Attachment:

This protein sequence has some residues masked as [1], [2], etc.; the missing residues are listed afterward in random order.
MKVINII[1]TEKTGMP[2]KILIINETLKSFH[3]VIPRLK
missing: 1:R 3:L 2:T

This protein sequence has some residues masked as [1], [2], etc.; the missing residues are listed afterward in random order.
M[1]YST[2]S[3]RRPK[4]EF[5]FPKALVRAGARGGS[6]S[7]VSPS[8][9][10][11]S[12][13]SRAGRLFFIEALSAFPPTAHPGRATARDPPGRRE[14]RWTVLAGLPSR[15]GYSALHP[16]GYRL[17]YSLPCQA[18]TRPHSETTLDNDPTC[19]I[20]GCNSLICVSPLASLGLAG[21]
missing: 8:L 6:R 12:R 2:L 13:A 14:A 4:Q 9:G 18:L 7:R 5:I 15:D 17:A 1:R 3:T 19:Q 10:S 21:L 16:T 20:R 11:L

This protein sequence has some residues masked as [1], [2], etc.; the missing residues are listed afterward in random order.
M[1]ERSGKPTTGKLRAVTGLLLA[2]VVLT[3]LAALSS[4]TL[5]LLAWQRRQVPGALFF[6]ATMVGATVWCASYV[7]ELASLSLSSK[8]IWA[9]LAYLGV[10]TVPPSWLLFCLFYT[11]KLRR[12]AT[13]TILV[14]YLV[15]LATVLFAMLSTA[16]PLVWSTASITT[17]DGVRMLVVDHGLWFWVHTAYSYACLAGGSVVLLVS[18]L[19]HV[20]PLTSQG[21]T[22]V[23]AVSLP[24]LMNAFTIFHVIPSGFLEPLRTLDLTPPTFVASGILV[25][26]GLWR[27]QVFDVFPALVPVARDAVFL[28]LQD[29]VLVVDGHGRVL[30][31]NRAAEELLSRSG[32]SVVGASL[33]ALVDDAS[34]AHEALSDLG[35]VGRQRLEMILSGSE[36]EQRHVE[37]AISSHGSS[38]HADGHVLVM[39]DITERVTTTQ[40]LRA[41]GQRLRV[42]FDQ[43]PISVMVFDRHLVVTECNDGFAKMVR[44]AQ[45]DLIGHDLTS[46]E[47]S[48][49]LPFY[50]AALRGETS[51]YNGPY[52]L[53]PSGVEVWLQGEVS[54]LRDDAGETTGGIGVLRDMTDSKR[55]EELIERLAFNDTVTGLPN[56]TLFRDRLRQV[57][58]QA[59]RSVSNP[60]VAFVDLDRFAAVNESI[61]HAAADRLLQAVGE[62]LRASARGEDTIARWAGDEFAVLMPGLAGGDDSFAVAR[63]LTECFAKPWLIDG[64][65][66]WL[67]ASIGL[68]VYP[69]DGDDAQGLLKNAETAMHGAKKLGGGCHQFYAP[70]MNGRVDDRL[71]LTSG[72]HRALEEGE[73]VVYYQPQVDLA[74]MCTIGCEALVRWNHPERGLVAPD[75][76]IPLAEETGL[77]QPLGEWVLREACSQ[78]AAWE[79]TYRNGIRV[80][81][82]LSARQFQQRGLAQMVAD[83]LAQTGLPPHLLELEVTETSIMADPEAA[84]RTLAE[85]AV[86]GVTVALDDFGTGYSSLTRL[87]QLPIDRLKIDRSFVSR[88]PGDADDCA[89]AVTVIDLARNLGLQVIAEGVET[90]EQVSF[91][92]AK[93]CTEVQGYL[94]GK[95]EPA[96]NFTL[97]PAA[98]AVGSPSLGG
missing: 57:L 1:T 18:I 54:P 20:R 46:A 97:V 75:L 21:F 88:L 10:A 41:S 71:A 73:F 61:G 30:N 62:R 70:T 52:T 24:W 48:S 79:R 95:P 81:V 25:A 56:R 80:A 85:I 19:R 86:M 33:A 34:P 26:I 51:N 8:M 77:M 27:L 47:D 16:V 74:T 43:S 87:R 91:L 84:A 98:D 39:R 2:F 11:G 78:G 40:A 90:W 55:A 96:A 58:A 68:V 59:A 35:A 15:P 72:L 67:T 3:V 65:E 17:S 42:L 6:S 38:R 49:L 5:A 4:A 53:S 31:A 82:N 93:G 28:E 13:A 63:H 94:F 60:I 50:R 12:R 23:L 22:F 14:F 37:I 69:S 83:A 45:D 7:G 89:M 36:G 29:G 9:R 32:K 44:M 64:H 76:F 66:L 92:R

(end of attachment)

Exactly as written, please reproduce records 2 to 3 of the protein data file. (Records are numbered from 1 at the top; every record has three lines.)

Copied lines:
This protein sequence has some residues masked as [1], [2], etc.; the missing residues are listed afterward in random order.
M[1]YST[2]S[3]RRPK[4]EF[5]FPKALVRAGARGGS[6]S[7]VSPS[8][9][10][11]S[12][13]SRAGRLFFIEALSAFPPTAHPGRATARDPPGRRE[14]RWTVLAGLPSR[15]GYSALHP[16]GYRL[17]YSLPCQA[18]TRPHSETTLDNDPTC[19]I[20]GCNSLICVSPLASLGLAG[21]
missing: 8:L 6:R 12:R 2:L 13:A 14:A 4:Q 9:G 18:L 7:R 5:I 15:D 17:A 1:R 3:T 19:Q 10:S 21:L 16:T 20:R 11:L

This protein sequence has some residues masked as [1], [2], etc.; the missing residues are listed afterward in random order.
M[1]ERSGKPTTGKLRAVTGLLLA[2]VVLT[3]LAALSS[4]TL[5]LLAWQRRQVPGALFF[6]ATMVGATVWCASYV[7]ELASLSLSSK[8]IWA[9]LAYLGV[10]TVPPSWLLFCLFYT[11]KLRR[12]AT[13]TILV[14]YLV[15]LATVLFAMLSTA[16]PLVWSTASITT[17]DGVRMLVVDHGLWFWVHTAYSYACLAGGSVVLLVS[18]L[19]HV[20]PLTSQG[21]T[22]V[23]AVSLP[24]LMNAFTIFHVIPSGFLEPLRTLDLTPPTFVASGILV[25][26]GLWR[27]QVFDVFPALVPVARDAVFL[28]LQD[29]VLVVDGHGRVL[30][31]NRAAEELLSRSG[32]SVVGASL[33]ALVDDAS[34]AHEALSDLG[35]VGRQRLEMILSGSE[36]EQRHVE[37]AISSHGSS[38]HADGHVLVM[39]DITERVTTTQ[40]LRA[41]GQRLRV[42]FDQ[43]PISVMVFDRHLVVTECNDGFAKMVR[44]AQ[45]DLIGHDLTS[46]E[47]S[48][49]LPFY[50]AALRGETS[51]YNGPY[52]L[53]PSGVEVWLQGEVS[54]LRDDAGETTGGIGVLRDMTDSKR[55]EELIERLAFNDTVTGLPN[56]TLFRDRLRQV[57][58]QA[59]RSVSNP[60]VAFVDLDRFAAVNESI[61]HAAADRLLQAVGE[62]LRASARGEDTIARWAGDEFAVLMPGLAGGDDSFAVAR[63]LTECFAKPWLIDG[64][65][66]WL[67]ASIGL[68]VYP[69]DGDDAQGLLKNAETAMHGAKKLGGGCHQFYAP[70]MNGRVDDRL[71]LTSG[72]HRALEEGE[73]VVYYQPQVDLA[74]MCTIGCEALVRWNHPERGLVAPD[75][76]IPLAEETGL[77]QPLGEWVLREACSQ[78]AAWE[79]TYRNGIRV[80][81][82]LSARQFQQRGLAQMVAD[83]LAQTGLPPHLLELEVTETSIMADPEAA[84]RTLAE[85]AV[86]GVTVALDDFGTGYSSLTRL[87]QLPIDRLKIDRSFVSR[88]PGDADDCA[89]AVTVIDLARNLGLQVIAEGVET[90]EQVSF[91][92]AK[93]CTEVQGYL[94]GK[95]EPA[96]NFTL[97]PAA[98]AVGSPSLGG
missing: 57:L 1:T 18:I 54:P 20:R 46:A 97:V 75:L 21:F 88:L 10:A 41:S 71:A 73:F 61:G 30:N 62:R 70:T 52:T 24:W 48:S 79:R 95:P 81:V 25:A 56:R 80:A 85:I 19:R 86:M 33:A 34:P 26:I 51:N 8:M 77:M 27:L 47:D 16:V 74:T 43:S 87:R 91:L 84:A 98:D 39:R 2:F 11:G 78:G 40:A 90:W 55:A 96:A 58:A 68:V 59:A 35:A 15:P 72:L 67:T 3:V 65:E 17:S 42:L 6:S 38:R 49:L 5:A 4:A 53:S 31:A 82:N 93:G 28:E 13:A 63:H 94:F 60:I 50:R 12:R 23:L 22:F 14:F 37:I 69:S 83:A 45:D 7:G 89:M 36:G 29:G 9:R 32:K 44:M 64:H 76:F 66:L 92:R